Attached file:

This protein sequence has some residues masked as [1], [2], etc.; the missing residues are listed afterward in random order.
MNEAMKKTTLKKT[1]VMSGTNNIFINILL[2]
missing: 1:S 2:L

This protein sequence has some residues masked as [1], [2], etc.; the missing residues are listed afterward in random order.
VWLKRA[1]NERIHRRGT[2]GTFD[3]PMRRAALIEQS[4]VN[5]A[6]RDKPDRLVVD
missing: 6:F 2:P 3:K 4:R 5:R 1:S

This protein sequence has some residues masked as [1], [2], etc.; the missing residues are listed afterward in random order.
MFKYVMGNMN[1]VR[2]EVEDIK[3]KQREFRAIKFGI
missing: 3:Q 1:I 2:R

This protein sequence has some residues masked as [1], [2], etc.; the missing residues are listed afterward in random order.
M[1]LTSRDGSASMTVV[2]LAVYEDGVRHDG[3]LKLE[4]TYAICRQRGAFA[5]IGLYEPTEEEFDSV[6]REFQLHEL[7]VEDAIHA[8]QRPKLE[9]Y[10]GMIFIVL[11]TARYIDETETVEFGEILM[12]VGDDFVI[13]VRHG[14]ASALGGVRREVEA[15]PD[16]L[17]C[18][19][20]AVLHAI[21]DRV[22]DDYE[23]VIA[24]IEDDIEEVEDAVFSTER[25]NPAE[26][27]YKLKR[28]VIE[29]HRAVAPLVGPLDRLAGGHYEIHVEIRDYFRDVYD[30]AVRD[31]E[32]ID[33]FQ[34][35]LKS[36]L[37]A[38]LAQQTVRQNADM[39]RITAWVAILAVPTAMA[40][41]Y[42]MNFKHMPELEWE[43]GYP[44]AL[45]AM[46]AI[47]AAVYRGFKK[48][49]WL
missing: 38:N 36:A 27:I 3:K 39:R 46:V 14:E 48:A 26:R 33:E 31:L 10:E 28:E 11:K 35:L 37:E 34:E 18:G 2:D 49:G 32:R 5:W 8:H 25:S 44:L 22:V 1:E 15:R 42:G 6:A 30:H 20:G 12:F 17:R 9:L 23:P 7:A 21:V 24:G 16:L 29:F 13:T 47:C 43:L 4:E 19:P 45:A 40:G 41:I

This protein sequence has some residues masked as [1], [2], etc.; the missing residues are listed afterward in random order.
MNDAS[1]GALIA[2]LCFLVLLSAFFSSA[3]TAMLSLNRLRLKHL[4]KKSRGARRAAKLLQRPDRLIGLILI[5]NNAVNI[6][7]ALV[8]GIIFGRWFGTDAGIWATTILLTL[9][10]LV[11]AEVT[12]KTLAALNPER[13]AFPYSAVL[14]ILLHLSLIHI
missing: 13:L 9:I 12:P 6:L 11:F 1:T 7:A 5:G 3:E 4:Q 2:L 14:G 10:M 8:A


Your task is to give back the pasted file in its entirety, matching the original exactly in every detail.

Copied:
This protein sequence has some residues masked as [1], [2], etc.; the missing residues are listed afterward in random order.
MNEAMKKTTLKKT[1]VMSGTNNIFINILL[2]
missing: 1:S 2:L

This protein sequence has some residues masked as [1], [2], etc.; the missing residues are listed afterward in random order.
VWLKRA[1]NERIHRRGT[2]GTFD[3]PMRRAALIEQS[4]VN[5]A[6]RDKPDRLVVD
missing: 6:F 2:P 3:K 4:R 5:R 1:S

This protein sequence has some residues masked as [1], [2], etc.; the missing residues are listed afterward in random order.
MFKYVMGNMN[1]VR[2]EVEDIK[3]KQREFRAIKFGI
missing: 3:Q 1:I 2:R

This protein sequence has some residues masked as [1], [2], etc.; the missing residues are listed afterward in random order.
M[1]LTSRDGSASMTVV[2]LAVYEDGVRHDG[3]LKLE[4]TYAICRQRGAFA[5]IGLYEPTEEEFDSV[6]REFQLHEL[7]VEDAIHA[8]QRPKLE[9]Y[10]GMIFIVL[11]TARYIDETETVEFGEILM[12]VGDDFVI[13]VRHG[14]ASALGGVRREVEA[15]PD[16]L[17]C[18][19][20]AVLHAI[21]DRV[22]DDYE[23]VIA[24]IEDDIEEVEDAVFSTER[25]NPAE[26][27]YKLKR[28]VIE[29]HRAVAPLVGPLDRLAGGHYEIHVEIRDYFRDVYD[30]AVRD[31]E[32]ID[33]FQ[34][35]LKS[36]L[37]A[38]LAQQTVRQNADM[39]RITAWVAILAVPTAMA[40][41]Y[42]MNFKHMPELEWE[43]GYP[44]AL[45]AM[46]AI[47]AAVYRGFKK[48][49]WL
missing: 38:N 36:A 27:I 3:K 39:R 46:V 14:E 48:A 26:R 33:E 31:L 10:E 28:E 11:K 35:L 37:E 34:E 18:G 2:D 49:G 32:R 5:W 8:H 25:S 44:L 22:V 1:E 15:R 42:G 6:A 30:H 20:G 12:F 17:R 9:L 23:P 7:A 21:V 24:G 16:L 29:F 13:T 47:C 43:L 4:E 19:P 45:A 40:G 41:I

This protein sequence has some residues masked as [1], [2], etc.; the missing residues are listed afterward in random order.
MNDAS[1]GALIA[2]LCFLVLLSAFFSSA[3]TAMLSLNRLRLKHL[4]KKSRGARRAAKLLQRPDRLIGLILI[5]NNAVNI[6][7]ALV[8]GIIFGRWFGTDAGIWATTILLTL[9][10]LV[11]AEVT[12]KTLAALNPER[13]AFPYSAVL[14]ILLHLSLIHI
missing: 13:L 9:I 12:P 6:L 11:F 1:T 7:A 5:G 3:E 4:Q 2:L 14:G 10:M 8:A